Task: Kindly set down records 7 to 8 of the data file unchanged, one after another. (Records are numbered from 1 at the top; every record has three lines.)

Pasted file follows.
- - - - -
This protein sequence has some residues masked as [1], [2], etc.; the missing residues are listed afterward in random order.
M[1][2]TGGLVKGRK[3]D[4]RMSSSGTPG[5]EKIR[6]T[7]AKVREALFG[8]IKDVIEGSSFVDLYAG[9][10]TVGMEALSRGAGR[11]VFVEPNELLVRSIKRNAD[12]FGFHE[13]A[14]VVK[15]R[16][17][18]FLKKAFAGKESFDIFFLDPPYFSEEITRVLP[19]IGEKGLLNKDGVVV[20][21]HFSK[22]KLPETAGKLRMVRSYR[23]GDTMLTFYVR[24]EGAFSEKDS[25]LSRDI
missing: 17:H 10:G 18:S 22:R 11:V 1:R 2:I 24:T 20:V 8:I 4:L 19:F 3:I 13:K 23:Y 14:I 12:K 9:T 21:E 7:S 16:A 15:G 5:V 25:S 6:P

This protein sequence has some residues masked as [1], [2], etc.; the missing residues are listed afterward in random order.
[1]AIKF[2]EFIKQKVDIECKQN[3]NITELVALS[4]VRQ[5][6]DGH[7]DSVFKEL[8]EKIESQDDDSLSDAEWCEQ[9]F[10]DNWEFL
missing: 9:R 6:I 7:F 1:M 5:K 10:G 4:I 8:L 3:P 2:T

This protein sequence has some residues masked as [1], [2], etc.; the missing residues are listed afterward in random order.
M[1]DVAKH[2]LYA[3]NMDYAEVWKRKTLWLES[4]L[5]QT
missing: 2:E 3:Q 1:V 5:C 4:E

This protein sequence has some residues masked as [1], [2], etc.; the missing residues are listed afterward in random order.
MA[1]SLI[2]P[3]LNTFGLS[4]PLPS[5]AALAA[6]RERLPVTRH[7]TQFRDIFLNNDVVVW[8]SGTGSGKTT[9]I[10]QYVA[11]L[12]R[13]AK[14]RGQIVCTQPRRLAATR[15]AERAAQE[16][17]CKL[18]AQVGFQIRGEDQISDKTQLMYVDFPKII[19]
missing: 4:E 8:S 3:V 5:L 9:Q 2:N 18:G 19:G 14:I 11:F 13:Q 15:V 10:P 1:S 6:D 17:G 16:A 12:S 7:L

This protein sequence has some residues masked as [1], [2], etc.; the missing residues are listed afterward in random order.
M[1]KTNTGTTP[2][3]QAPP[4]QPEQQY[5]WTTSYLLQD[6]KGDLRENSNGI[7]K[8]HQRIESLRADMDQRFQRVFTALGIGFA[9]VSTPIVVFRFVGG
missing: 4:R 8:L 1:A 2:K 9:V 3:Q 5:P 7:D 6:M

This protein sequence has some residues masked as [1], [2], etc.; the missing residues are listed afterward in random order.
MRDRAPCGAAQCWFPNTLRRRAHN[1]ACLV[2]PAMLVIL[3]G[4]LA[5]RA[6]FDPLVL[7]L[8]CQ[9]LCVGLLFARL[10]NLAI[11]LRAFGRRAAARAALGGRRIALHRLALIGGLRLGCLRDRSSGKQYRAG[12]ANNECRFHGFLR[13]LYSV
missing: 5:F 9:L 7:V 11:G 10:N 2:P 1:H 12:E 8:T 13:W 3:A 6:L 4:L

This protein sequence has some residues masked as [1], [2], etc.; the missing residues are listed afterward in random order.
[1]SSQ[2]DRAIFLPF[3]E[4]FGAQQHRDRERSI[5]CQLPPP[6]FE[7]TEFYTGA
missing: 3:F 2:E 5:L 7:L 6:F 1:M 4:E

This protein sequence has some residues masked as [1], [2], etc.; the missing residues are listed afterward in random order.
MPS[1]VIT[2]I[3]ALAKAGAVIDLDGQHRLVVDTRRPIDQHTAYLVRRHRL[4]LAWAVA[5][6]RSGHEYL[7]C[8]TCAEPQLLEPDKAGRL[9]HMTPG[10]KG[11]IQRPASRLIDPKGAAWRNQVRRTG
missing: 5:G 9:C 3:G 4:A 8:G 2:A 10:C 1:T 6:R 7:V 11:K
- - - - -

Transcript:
This protein sequence has some residues masked as [1], [2], etc.; the missing residues are listed afterward in random order.
[1]SSQ[2]DRAIFLPF[3]E[4]FGAQQHRDRERSI[5]CQLPPP[6]FE[7]TEFYTGA
missing: 3:F 2:E 5:L 7:L 6:F 1:M 4:E

This protein sequence has some residues masked as [1], [2], etc.; the missing residues are listed afterward in random order.
MPS[1]VIT[2]I[3]ALAKAGAVIDLDGQHRLVVDTRRPIDQHTAYLVRRHRL[4]LAWAVA[5][6]RSGHEYL[7]C[8]TCAEPQLLEPDKAGRL[9]HMTPG[10]KG[11]IQRPASRLIDPKGAAWRNQVRRTG
missing: 5:G 9:C 3:G 4:A 8:G 2:A 10:C 1:T 6:R 7:V 11:K